The JWST captures a rare star about to go nova
NASA has shared an image from the James Webb Space Telescope that could help astronomers one day answer longstanding questions about our universe. The capture you see above shows WR 124, a star located in the constellation Sagittarius, approximately 15,000 light years away from Earth. When the JWST first sighted WR 124 in June 2022, it captured the star undergoing a Wolf-Rayet phase. According to NASA, only some massive stars go through such a transition before they eventually explode. Those that do are among the largest and most luminous celestial bodies in the night sky. In the case of WR 124, NASA estimates the star is 30 times the mass of the Sun and has so far shed about 10 Suns worth of material. Over time, the gas Wolf-Rayet stars expel will cool and form cosmic dust.
There is beauty in transience. 🌸
Webb’s stunning image of a super bright, massive Wolf-Rayet star calls forth the ephemeral nature of cherry blossoms. The Wolf-Rayet phase is a fleeting stage that only some stars go through, soon before they explode: https://t.co/ZOAmKgtshI pic.twitter.com/fC0tL24iUe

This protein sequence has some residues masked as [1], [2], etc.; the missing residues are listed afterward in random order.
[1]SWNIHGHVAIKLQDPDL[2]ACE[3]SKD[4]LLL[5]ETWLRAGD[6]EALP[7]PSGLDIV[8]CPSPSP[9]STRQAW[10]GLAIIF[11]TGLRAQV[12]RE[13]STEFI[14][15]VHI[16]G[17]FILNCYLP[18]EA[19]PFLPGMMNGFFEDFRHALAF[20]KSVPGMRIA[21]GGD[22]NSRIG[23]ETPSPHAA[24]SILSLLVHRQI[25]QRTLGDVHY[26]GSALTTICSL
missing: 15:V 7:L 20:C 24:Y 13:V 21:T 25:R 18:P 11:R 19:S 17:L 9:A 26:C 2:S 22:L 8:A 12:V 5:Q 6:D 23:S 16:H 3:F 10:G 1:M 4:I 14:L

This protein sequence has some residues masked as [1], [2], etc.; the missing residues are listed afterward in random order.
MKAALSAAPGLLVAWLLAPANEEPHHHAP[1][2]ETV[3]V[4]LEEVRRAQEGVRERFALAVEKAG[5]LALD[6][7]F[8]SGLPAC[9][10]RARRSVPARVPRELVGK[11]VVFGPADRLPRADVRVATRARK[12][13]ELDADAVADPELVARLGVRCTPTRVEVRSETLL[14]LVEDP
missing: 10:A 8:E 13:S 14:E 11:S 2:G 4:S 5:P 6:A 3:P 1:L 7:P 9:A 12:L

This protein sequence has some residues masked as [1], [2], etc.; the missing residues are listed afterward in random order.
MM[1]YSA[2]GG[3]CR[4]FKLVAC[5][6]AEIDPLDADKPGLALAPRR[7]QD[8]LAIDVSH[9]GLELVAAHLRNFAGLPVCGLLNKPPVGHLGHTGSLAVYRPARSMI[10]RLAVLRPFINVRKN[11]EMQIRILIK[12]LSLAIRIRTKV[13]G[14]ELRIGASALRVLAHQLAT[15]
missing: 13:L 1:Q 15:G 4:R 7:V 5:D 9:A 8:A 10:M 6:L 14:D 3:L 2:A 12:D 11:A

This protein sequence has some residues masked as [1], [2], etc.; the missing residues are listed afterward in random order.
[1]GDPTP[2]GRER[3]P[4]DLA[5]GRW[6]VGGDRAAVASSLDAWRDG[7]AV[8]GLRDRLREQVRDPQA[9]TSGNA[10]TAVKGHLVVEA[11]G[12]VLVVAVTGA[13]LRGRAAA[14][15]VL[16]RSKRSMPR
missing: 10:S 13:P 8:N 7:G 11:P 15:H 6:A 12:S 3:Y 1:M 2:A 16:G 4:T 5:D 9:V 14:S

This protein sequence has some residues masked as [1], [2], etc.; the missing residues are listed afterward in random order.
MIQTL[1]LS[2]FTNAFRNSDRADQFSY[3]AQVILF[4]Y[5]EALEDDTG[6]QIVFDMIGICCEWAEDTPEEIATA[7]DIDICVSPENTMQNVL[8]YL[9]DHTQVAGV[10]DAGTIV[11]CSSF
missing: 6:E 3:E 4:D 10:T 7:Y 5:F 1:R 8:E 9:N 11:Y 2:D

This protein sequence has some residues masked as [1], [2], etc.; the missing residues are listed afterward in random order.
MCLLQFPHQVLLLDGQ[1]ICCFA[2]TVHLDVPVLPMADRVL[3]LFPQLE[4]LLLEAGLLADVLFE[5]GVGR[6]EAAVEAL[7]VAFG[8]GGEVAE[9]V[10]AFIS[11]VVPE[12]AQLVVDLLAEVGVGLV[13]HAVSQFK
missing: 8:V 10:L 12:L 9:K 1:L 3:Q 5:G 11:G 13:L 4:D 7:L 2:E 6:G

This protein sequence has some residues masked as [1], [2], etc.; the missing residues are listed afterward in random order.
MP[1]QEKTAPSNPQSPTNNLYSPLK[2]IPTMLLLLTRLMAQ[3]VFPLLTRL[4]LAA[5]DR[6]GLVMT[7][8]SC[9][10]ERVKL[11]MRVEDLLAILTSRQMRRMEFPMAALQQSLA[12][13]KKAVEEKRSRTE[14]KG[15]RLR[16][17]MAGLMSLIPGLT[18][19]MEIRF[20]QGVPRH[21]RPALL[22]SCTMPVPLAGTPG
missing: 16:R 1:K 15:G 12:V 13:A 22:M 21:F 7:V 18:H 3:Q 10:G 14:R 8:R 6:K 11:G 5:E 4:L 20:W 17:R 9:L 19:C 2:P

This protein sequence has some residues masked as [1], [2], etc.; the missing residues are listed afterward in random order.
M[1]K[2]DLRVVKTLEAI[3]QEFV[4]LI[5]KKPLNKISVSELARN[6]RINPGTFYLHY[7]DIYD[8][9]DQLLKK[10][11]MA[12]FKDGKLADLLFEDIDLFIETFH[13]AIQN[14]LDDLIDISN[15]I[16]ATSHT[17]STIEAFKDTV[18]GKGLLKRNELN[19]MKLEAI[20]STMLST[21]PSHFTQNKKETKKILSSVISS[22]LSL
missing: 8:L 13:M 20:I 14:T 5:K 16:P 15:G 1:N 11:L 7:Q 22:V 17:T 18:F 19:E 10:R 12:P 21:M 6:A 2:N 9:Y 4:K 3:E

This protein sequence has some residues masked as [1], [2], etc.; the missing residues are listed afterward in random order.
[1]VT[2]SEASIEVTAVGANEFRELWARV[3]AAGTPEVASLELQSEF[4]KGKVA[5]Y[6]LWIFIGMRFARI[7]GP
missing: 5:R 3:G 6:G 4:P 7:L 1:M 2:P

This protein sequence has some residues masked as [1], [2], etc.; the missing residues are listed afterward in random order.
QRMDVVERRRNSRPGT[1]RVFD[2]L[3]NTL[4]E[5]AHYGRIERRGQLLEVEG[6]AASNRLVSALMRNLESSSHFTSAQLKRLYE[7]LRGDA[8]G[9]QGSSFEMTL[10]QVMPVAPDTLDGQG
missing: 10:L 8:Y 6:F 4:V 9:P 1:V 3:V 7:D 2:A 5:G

— NASA Webb Telescope (@NASAWebb) March 14, 2023
Cosmic dust is something astronomers are keen to study for a few reasons. The material is an essential building block of the universe. As NASA notes, it shelters coalescing stars and can even come together to form planets. At the moment, however, there’s no theory that explains the amount of cosmic dust there is in the universe. The JWST could help astronomers tackle that mystery. “Before Webb, dust-loving astronomers simply did not have enough detailed information to explore questions of dust production in environments like WR 124, and whether the dust grains were large and bountiful enough to survive the supernova and become a significant contribution to the overall dust budget,” NASA said. “Now those questions can be investigated with real data.”